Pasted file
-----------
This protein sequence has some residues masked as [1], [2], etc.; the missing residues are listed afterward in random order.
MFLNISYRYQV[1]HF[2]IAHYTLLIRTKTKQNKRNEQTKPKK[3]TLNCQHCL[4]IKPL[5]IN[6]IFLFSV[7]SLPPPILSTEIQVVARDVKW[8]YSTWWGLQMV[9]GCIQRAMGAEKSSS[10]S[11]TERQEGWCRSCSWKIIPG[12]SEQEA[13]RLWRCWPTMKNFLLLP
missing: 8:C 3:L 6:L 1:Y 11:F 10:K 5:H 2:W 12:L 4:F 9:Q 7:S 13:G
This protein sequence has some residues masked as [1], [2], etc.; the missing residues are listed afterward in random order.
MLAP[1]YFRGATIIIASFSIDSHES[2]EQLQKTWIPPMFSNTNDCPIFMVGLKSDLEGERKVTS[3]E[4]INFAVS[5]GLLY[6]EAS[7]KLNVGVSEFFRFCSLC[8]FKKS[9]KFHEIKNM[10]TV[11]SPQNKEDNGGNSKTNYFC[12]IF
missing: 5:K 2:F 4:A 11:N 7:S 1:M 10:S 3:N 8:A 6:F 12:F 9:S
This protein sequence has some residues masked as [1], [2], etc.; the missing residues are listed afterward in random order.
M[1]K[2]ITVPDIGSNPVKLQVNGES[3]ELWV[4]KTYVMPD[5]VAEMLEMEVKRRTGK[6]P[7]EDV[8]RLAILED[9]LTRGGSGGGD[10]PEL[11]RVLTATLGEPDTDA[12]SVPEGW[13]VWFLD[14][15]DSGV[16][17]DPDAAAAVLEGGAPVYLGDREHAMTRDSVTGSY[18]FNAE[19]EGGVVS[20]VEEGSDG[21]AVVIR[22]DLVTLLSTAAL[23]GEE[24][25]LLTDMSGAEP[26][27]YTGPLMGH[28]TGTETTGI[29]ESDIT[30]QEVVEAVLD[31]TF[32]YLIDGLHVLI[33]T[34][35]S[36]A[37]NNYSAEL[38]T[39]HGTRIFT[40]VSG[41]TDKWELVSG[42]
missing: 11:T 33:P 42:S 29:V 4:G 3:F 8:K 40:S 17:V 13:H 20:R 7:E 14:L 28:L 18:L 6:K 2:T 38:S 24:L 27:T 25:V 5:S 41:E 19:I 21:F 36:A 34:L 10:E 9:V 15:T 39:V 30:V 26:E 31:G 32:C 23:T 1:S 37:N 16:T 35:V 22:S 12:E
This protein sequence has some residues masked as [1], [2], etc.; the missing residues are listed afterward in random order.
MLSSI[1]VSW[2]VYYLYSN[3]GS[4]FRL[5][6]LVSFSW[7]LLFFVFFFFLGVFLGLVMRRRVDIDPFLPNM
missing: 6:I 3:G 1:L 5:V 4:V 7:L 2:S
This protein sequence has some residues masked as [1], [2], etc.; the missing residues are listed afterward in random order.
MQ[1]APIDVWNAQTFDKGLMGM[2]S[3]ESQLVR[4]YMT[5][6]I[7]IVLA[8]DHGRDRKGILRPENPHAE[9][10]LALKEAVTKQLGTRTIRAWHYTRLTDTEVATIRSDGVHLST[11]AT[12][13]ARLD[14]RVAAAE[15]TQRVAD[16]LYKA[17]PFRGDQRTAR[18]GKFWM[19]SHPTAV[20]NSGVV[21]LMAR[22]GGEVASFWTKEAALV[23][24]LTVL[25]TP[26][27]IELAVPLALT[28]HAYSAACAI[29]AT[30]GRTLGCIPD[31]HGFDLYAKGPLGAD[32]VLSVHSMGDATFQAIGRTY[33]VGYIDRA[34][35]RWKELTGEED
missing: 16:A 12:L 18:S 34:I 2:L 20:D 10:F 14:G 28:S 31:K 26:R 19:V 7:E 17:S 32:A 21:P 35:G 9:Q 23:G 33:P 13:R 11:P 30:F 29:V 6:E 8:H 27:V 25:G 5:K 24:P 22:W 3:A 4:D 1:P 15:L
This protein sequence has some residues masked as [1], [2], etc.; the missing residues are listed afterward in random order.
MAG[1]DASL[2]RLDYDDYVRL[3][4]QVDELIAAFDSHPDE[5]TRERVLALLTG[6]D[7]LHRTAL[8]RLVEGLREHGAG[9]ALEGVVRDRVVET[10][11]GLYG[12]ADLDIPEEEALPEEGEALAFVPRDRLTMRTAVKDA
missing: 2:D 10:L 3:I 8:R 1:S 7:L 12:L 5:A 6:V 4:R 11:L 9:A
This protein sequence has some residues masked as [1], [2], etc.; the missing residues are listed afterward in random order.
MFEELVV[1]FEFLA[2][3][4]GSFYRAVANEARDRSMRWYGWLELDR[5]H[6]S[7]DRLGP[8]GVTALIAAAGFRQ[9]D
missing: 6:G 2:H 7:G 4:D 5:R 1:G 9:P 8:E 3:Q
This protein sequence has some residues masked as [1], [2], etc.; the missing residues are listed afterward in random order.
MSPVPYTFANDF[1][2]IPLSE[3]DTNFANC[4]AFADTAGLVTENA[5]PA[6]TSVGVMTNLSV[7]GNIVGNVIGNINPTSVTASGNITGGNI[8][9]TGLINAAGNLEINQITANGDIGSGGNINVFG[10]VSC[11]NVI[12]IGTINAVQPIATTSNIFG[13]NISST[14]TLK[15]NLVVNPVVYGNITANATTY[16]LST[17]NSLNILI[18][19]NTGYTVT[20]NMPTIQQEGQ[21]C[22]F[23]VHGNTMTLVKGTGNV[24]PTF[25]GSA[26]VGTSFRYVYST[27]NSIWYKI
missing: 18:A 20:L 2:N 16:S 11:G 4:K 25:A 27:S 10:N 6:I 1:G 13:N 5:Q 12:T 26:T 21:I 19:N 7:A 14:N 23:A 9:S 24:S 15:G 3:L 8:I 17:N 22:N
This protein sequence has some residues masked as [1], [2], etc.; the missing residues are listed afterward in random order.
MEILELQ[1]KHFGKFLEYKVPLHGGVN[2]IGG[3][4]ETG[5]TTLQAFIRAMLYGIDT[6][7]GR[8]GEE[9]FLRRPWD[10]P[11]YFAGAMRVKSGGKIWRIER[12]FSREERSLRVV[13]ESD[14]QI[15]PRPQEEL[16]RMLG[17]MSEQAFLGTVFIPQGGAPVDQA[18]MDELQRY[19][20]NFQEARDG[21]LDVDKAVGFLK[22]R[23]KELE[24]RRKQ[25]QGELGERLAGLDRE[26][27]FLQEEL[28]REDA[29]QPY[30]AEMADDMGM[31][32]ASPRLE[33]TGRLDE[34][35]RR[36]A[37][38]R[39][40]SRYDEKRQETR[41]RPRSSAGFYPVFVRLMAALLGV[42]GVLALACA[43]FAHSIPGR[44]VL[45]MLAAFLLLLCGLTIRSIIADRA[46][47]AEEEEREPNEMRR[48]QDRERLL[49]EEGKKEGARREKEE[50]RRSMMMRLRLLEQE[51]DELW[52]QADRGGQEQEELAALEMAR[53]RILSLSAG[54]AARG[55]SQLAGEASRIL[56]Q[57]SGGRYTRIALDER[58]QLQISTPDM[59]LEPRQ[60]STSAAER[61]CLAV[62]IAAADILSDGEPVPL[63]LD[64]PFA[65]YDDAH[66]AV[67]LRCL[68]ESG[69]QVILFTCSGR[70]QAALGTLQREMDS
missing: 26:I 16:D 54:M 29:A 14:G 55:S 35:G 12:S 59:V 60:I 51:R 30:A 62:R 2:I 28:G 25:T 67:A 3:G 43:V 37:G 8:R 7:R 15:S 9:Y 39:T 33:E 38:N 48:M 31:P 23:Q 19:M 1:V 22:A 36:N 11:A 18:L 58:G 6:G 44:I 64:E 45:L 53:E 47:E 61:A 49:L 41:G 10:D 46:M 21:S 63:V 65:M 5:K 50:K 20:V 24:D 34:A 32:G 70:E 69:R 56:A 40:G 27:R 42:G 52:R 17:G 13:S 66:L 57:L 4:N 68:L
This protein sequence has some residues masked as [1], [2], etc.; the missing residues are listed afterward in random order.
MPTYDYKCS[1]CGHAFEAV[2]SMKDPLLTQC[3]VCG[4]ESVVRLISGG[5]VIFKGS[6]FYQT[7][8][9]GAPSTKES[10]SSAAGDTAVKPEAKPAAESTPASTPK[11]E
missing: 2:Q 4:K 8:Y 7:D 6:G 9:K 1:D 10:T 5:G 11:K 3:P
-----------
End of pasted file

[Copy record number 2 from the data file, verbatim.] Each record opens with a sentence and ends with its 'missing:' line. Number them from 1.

This protein sequence has some residues masked as [1], [2], etc.; the missing residues are listed afterward in random order.
MLAP[1]YFRGATIIIASFSIDSHES[2]EQLQKTWIPPMFSNTNDCPIFMVGLKSDLEGERKVTS[3]E[4]INFAVS[5]GLLY[6]EAS[7]KLNVGVSEFFRFCSLC[8]FKKS[9]KFHEIKNM[10]TV[11]SPQNKEDNGGNSKTNYFC[12]IF
missing: 5:K 2:F 4:A 11:N 7:S 1:M 10:S 3:N 8:A 6:F 12:F 9:S